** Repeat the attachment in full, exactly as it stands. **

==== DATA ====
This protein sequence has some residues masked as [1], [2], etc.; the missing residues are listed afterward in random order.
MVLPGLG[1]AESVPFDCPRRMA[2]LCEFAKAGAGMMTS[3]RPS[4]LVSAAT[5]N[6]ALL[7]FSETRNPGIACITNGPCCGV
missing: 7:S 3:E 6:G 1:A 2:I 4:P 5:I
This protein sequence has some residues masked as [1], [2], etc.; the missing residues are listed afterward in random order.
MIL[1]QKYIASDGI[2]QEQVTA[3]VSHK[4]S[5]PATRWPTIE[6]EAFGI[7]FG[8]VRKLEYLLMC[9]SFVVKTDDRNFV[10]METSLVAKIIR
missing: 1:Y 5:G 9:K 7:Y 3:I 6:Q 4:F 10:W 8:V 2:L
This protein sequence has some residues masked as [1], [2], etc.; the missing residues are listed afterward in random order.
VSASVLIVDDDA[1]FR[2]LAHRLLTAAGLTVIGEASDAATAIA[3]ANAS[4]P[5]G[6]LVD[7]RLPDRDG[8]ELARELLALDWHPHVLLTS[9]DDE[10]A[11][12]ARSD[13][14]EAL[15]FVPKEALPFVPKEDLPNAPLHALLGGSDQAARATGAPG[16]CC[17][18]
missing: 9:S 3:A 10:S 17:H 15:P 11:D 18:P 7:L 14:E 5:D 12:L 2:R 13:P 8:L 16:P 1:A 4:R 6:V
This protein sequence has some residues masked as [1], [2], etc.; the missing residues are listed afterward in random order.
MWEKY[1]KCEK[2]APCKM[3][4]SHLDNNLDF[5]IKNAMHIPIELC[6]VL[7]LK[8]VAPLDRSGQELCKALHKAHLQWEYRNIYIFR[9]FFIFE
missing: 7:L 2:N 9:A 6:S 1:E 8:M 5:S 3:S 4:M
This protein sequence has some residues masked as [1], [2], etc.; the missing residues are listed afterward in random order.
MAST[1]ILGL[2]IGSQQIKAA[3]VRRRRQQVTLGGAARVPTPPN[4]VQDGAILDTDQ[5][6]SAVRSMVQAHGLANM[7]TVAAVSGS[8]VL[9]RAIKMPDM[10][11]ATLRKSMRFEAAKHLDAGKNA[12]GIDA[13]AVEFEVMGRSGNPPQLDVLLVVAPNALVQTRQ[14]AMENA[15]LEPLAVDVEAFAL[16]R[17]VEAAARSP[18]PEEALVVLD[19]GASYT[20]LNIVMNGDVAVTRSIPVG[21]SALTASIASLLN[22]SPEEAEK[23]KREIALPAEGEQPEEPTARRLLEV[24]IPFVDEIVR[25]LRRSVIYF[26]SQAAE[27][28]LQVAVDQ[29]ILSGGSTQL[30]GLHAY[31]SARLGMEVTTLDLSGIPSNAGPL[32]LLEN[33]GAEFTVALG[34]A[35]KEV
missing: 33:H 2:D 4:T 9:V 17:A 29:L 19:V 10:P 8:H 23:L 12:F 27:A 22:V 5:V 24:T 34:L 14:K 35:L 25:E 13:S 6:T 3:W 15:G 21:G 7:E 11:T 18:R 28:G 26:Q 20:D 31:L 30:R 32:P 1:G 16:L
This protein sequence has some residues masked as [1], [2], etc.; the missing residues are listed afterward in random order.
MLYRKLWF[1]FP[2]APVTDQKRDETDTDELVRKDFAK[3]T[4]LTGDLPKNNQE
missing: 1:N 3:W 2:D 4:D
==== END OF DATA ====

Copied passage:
This protein sequence has some residues masked as [1], [2], etc.; the missing residues are listed afterward in random order.
MVLPGLG[1]AESVPFDCPRRMA[2]LCEFAKAGAGMMTS[3]RPS[4]LVSAAT[5]N[6]ALL[7]FSETRNPGIACITNGPCCGV
missing: 7:S 3:E 6:G 1:A 2:I 4:P 5:I
This protein sequence has some residues masked as [1], [2], etc.; the missing residues are listed afterward in random order.
MIL[1]QKYIASDGI[2]QEQVTA[3]VSHK[4]S[5]PATRWPTIE[6]EAFGI[7]FG[8]VRKLEYLLMC[9]SFVVKTDDRNFV[10]METSLVAKIIR
missing: 1:Y 5:G 9:K 7:Y 3:I 6:Q 4:F 10:W 8:V 2:L
This protein sequence has some residues masked as [1], [2], etc.; the missing residues are listed afterward in random order.
VSASVLIVDDDA[1]FR[2]LAHRLLTAAGLTVIGEASDAATAIA[3]ANAS[4]P[5]G[6]LVD[7]RLPDRDG[8]ELARELLALDWHPHVLLTS[9]DDE[10]A[11][12]ARSD[13][14]EAL[15]FVPKEALPFVPKEDLPNAPLHALLGGSDQAARATGAPG[16]CC[17][18]
missing: 9:S 3:A 10:S 17:H 15:P 11:D 18:P 7:L 14:E 5:D 12:L 2:R 13:P 8:L 16:P 1:A 4:R 6:V
This protein sequence has some residues masked as [1], [2], etc.; the missing residues are listed afterward in random order.
MWEKY[1]KCEK[2]APCKM[3][4]SHLDNNLDF[5]IKNAMHIPIELC[6]VL[7]LK[8]VAPLDRSGQELCKALHKAHLQWEYRNIYIFR[9]FFIFE
missing: 7:L 2:N 9:A 6:S 1:E 8:M 5:S 3:S 4:M
This protein sequence has some residues masked as [1], [2], etc.; the missing residues are listed afterward in random order.
MAST[1]ILGL[2]IGSQQIKAA[3]VRRRRQQVTLGGAARVPTPPN[4]VQDGAILDTDQ[5][6]SAVRSMVQAHGLANM[7]TVAAVSGS[8]VL[9]RAIKMPDM[10][11]ATLRKSMRFEAAKHLDAGKNA[12]GIDA[13]AVEFEVMGRSGNPPQLDVLLVVAPNALVQTRQ[14]AMENA[15]LEPLAVDVEAFAL[16]R[17]VEAAARSP[18]PEEALVVLD[19]GASYT[20]LNIVMNGDVAVTRSIPVG[21]SALTASIASLLN[22]SPEEAEK[23]KREIALPAEGEQPEEPTARRLLEV[24]IPFVDEIVR[25]LRRSVIYF[26]SQAAE[27][28]LQVAVDQ[29]ILSGGSTQL[30]GLHAY[31]SARLGMEVTTLDLSGIPSNAGPL[32]LLEN[33]GAEFTVALG[34]A[35]KEV
missing: 33:H 2:D 4:T 9:V 17:A 29:L 19:V 10:P 8:H 23:L 12:F 27:A 22:V 5:V 24:T 34:L 14:K 35:L 25:E 13:S 6:T 3:W 15:G 21:G 7:E 11:T 18:R 28:G 26:Q 20:D 31:L 30:R 32:P 1:G 16:L
This protein sequence has some residues masked as [1], [2], etc.; the missing residues are listed afterward in random order.
MLYRKLWF[1]FP[2]APVTDQKRDETDTDELVRKDFAK[3]T[4]LTGDLPKNNQE
missing: 1:N 3:W 2:D 4:D